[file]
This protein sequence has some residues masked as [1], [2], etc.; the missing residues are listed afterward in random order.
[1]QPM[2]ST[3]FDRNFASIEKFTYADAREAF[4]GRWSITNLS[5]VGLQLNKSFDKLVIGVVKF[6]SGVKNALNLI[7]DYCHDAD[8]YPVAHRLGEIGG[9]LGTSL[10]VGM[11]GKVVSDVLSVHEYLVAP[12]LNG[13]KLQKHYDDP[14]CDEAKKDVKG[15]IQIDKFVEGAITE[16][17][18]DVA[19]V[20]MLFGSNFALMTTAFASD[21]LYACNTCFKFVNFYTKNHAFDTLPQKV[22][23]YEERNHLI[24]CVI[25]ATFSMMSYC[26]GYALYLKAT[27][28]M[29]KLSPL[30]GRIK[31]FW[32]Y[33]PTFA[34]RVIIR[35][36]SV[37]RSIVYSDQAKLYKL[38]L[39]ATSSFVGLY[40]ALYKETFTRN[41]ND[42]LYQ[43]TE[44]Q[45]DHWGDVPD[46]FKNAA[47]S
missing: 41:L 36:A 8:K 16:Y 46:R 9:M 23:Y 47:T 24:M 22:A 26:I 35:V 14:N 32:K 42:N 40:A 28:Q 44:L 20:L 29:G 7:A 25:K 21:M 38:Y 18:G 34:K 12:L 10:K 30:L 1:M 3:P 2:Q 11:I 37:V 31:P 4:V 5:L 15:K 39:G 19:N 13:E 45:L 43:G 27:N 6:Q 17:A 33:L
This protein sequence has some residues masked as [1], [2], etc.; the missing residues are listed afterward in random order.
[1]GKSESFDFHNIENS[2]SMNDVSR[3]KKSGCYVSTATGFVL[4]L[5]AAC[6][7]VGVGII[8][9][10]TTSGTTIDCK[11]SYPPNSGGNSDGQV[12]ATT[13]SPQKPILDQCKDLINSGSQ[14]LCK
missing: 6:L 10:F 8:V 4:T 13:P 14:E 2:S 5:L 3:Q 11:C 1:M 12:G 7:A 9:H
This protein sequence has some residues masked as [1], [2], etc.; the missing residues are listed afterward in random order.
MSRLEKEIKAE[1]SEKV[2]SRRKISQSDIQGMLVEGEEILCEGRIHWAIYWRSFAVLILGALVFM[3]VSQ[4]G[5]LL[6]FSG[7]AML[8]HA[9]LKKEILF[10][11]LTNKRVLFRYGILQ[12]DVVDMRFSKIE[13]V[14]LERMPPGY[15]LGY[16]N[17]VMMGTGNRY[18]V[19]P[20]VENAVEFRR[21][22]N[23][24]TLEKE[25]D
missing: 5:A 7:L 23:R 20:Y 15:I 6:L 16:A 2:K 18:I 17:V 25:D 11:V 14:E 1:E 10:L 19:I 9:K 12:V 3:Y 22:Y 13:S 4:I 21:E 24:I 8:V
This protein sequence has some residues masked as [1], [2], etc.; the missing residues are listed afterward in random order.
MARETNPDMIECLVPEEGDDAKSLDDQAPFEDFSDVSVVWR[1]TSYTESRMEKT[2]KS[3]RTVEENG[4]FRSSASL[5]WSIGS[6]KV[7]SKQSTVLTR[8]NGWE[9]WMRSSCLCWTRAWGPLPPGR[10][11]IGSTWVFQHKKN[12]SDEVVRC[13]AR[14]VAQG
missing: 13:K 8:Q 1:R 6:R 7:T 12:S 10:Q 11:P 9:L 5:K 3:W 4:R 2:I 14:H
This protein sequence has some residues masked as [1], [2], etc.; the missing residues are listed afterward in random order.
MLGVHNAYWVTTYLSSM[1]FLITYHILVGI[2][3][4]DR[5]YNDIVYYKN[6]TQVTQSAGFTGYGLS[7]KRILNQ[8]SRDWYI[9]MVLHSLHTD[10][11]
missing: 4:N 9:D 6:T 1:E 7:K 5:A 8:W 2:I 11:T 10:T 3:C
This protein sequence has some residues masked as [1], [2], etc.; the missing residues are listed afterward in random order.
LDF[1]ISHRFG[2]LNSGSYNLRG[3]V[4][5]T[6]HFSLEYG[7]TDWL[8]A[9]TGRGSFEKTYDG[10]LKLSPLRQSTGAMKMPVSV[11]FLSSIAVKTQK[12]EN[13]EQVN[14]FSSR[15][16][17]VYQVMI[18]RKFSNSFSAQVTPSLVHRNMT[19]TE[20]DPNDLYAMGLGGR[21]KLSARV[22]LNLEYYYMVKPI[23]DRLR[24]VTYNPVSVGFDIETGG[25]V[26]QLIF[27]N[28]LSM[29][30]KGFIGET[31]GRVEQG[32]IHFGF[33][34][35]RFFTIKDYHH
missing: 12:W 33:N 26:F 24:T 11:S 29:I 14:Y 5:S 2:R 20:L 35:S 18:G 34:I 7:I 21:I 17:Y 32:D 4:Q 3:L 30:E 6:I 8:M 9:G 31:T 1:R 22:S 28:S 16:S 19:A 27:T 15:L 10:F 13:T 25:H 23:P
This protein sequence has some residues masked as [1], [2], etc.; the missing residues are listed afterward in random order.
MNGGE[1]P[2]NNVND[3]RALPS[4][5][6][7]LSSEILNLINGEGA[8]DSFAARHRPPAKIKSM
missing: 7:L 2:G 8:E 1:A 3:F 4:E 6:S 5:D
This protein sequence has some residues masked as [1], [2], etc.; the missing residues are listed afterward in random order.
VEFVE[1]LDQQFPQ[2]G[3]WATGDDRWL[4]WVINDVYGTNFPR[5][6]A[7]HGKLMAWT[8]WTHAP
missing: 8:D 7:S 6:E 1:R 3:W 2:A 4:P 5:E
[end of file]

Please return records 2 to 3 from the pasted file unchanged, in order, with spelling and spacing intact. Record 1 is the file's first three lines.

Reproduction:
This protein sequence has some residues masked as [1], [2], etc.; the missing residues are listed afterward in random order.
[1]GKSESFDFHNIENS[2]SMNDVSR[3]KKSGCYVSTATGFVL[4]L[5]AAC[6][7]VGVGII[8][9][10]TTSGTTIDCK[11]SYPPNSGGNSDGQV[12]ATT[13]SPQKPILDQCKDLINSGSQ[14]LCK
missing: 6:L 10:F 8:V 4:T 13:P 14:E 2:S 5:L 3:Q 11:C 1:M 12:G 7:A 9:H
This protein sequence has some residues masked as [1], [2], etc.; the missing residues are listed afterward in random order.
MSRLEKEIKAE[1]SEKV[2]SRRKISQSDIQGMLVEGEEILCEGRIHWAIYWRSFAVLILGALVFM[3]VSQ[4]G[5]LL[6]FSG[7]AML[8]HA[9]LKKEILF[10][11]LTNKRVLFRYGILQ[12]DVVDMRFSKIE[13]V[14]LERMPPGY[15]LGY[16]N[17]VMMGTGNRY[18]V[19]P[20]VENAVEFRR[21][22]N[23][24]TLEKE[25]D
missing: 5:A 7:L 23:R 20:Y 15:I 6:L 16:A 2:K 18:I 17:V 25:D 11:V 14:E 1:E 10:L 19:I 9:K 12:V 3:Y 22:Y 13:S 4:I 21:E 24:I 8:V